The luxurious high-end brands might be found in Vienna’s inner city but the more diverse, interesting shops and local designers you will find in the 7th and especially in the 4th district. Start your stroll at Pregenzer Fashion Store at Schleifmühlgasse which has been around for more than 20 years. Jutta Pregenzer sells her own purist fashion as well as international labels. Turn left at Margaretenstraße where you’ll find the charming Elfenkleid (photo), specialized in elegant evening and bridal creations (number 39). Just a couple of houses further the designer duo superated operates a store called Samstag (number 46) including brands like Chalayan, La Casita de Wendy, Grosser Heinrich or the Austrian labels House of the Very Island’s, Andy Wolf Eyewear and of course their own collections. Diagonally across from here, the concept store Unikatessen (number 45) is worth a visit, offering unique pieces and small collections by aspiring young designers.
Image © Catherine Stukhard
This spin-off of the Joseph Brot boutique quickly became a popular breakfast, lunch and dinner place after it opened in late 2013. Owner Josef Weghaupt only processes ingredients from local producers he personally knows — and even the terrazzo stone stables in this minimalistically designed venue have their roots in the region. There is also a upscale take-out bakery attached where you can buy bread, fantastic patisserie, and Viennese home- made delicacies. Be sure to try the freshly made ‘Belegte Brote’ (sandwiches).
Image © Saba Song
This former fur coat wholesaler turned concept store on Praterstraße offers upscale fashion, furniture and art. SONG’s minimalist aesthetic with metal elements, wooden racks and concrete slabs also creates a perfect setting for rotating exhibitions and performances in its gallery (SONG SONG). Owner Myung il Song is a tasteful curator of apparel and she rejoices in mixing younger designers with established icons. Brands include: Dries van Noten, Paul Harnden Shoemakers, AF Vandevorst, Marc Le Bihan. Items of the classy Vienna manufacturer of glassware, J.& L. Lobmeyr, can also be bought here.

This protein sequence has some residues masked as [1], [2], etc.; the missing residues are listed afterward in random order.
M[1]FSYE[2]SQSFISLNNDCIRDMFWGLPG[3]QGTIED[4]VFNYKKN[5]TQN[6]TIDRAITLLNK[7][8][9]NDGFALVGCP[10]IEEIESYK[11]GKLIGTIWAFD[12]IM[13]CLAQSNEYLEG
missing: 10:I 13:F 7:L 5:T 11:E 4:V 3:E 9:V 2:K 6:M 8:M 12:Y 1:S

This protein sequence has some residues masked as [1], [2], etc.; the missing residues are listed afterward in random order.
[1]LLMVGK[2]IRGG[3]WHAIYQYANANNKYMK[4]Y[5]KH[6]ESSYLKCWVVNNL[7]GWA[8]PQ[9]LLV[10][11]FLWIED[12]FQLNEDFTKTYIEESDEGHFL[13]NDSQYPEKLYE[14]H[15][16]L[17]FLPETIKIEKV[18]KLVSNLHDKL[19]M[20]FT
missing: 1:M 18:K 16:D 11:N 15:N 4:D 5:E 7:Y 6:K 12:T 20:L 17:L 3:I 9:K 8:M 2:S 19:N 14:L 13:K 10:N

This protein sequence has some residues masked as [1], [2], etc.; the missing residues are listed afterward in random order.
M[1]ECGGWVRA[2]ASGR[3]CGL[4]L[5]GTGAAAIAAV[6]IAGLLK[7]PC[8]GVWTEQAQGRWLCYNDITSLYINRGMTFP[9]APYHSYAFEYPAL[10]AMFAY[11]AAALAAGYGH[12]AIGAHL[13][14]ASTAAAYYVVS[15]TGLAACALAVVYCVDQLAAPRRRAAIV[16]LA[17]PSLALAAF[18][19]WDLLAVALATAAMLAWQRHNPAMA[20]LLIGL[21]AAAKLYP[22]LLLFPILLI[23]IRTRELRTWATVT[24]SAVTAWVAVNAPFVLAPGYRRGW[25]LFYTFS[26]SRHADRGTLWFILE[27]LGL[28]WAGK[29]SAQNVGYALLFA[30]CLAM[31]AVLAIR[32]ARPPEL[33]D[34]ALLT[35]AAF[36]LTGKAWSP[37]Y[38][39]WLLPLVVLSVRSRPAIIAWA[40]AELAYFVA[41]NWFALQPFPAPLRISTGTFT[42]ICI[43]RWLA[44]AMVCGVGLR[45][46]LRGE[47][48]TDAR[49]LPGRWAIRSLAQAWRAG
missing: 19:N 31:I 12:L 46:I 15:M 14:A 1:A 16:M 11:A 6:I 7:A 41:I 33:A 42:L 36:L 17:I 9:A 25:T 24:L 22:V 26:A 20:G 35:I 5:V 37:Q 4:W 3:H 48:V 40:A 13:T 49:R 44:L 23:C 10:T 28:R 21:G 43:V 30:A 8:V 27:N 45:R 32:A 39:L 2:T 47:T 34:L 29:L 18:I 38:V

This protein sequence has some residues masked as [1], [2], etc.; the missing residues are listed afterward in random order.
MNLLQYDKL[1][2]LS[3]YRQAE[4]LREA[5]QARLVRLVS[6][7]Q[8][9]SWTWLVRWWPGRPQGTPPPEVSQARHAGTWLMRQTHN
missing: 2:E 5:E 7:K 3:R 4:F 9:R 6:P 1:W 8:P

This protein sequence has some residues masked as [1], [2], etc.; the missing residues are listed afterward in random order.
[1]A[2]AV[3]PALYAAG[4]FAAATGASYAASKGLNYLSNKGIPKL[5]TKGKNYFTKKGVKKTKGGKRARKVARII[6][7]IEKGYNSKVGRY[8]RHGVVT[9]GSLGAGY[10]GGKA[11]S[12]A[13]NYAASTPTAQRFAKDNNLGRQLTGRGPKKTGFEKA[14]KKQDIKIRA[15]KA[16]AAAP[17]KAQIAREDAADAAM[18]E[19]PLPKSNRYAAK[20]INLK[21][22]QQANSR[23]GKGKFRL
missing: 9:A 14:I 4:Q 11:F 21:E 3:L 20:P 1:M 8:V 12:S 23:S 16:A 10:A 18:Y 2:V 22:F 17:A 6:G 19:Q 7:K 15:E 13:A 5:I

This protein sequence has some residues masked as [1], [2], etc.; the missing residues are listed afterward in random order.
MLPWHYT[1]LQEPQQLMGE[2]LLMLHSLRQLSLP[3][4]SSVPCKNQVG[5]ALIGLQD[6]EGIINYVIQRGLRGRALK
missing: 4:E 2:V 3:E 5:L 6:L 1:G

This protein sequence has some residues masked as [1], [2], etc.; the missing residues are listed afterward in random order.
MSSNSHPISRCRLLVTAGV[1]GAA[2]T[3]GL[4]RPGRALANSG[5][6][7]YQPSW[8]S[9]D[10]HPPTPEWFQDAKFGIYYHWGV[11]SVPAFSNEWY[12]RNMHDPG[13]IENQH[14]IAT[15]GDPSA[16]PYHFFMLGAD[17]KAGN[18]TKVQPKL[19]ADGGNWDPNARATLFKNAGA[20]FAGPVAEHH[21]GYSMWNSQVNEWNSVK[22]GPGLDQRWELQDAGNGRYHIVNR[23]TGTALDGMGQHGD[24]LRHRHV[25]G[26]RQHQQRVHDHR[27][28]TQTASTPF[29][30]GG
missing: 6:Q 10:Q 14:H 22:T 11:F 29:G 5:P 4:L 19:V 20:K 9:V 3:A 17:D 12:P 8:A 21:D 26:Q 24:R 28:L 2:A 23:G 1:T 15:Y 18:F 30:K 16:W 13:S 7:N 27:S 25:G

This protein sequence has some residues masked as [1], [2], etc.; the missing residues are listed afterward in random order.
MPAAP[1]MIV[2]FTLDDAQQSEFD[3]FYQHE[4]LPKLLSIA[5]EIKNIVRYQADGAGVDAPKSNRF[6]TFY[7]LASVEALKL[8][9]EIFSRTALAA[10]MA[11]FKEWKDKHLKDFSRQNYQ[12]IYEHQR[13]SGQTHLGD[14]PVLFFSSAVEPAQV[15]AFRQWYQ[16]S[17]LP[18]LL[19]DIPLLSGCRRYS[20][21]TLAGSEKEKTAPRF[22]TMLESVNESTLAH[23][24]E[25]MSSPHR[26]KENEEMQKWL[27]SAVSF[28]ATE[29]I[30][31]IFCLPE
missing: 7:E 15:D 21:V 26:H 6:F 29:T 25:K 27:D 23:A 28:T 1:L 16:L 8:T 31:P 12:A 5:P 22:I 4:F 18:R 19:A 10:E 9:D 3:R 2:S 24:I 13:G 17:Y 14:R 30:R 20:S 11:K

Image © Lukas Gansterer
Entering the Wotruba Kirche is a lot like entering an art form, Fritz Wortruba, a Viennese sculptor designed the church inspired by the Chartres Cathedral. Through 152 blocks of concrete, this monument embodies the experimental side of Vienna, rough and asymmetrical yet entrenched in tradition. Also a prefect spot to take some unusual pictures if you’re interested in photography.
Georgsgasse/Rysergasse, 1230 Vienna
Saturday 2:00 pm – 8:00 pm
Sunday 9:00 am – 4:30 pm
Image © Erna B.
The name of café-bar is a tribute to the owner’s grandmother, Erna. And that’s not the only reference to Elisabeth Bader’s roots. Papa Bader renovated the wooden tables, the café’s chairs once belonged to the fire station in her hometown and the huge industrial lamps to an ice skating hall. As far as the food is concerned, Erna B. is a family business as well. Mouth-watering homemade pies and snacks are on offer and Granny Erna also pops in once in a while to help out. The perfect cosy hangout after a stroll through the city — and also a nice place to have a sip in the evening, try a pint of Czech lager Velkopopovický Kozel.
Find many more Vienna travel tipps in the current 38 Hours Vienna Guide